Instead, it was just too British.

By 1980, Japanese manufacturers had completely surpassed British motorcycles in performance and reliability. That didn't sit well with Lord Hesketh, owner of the last private Formula 1 team to win a race, with well-known British driver James Hunt at the wheel. Hesketh decided to restore the British motorcycle industry to its former glory himself. He ran a Formula 1 team, so he started a motorcycle company. How hard could it be?

Hesketh worked with engine builders Weslake to create a new 1,000cc V-twin. This was no Harley, but a modern design with dual overhead cams, four valves per cylinder, and a five-speed transmission. It generated 82 bhp at 6,800 rpm and 78 pound-feet of torque at 5,400 rpm. The engine was also designed to be a stressed member, saving weight on the frame. The bike used Marzocchi suspension front and rear, with twin disc brakes in front and one in the rear, all 280 mm. Its fibreglass fairing kept the wind off the rider while guiding it into the engine area for cooling. The bike's top speed was 138 mph.

This was the Hesketh V1000, not the Hesketh Vampire. Hesketh was so eager to put the bike into production that he rushed it. The result, rather than saving the British motorcycle industry, was more of the poor reliability that people had come to associate with it. Combined with a high price, the company failed rather quickly, building only about 140 V1000s before declaring bankruptcy.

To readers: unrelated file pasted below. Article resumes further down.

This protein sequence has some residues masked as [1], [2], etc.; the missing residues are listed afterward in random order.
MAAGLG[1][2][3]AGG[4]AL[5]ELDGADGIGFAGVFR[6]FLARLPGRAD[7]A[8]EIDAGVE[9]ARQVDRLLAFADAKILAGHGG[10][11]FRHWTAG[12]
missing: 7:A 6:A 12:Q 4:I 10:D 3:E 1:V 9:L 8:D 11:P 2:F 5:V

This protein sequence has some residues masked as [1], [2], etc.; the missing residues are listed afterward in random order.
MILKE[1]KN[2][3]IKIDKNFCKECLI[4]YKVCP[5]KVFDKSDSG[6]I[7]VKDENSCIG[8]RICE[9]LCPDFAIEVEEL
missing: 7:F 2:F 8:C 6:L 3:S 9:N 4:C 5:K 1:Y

Gallery: 1982 Hesketh Vampire

In 1982, Lord Hesketh bought back the rights to his old company to give it another try. This angered a number of his early financial backers who lost the money they had invested into the original company. Hesketh refined the V1000, reworked the fairing a bit, and released essentially the same bike as the Vampire, the bike pictured here. Predictably, it had the same problems as the V1000. Production numbers are uncertain, said to vary between 40 and "several dozen." This particular bike's engine is stamped with the number 0053, indicating that at least 53 Vampires were built.

One of Hesketh's engineers, Mick Broom, went on to start his own business, Broom Development Engineering. Among other things, he finally worked all the bugs out of Hesketh's 1,000cc V-twin. Production never resumed the way Hesketh hoped it will, but the company continued to build low-volume premium motorcycles. In addition, anyone who bought an earlier trouble-prone V1000 or Vampire could send their engine to Broom to have it updated to the current more reliable spec.

This rare Vampire is currently up for auction at Bonhams. It's expected to sell for between £15,000 and £25,000. That may seem like a lot of coin for an unreliable British bike, but it's the rarity, history, and exclusivity that the lucky buyer will be paying for.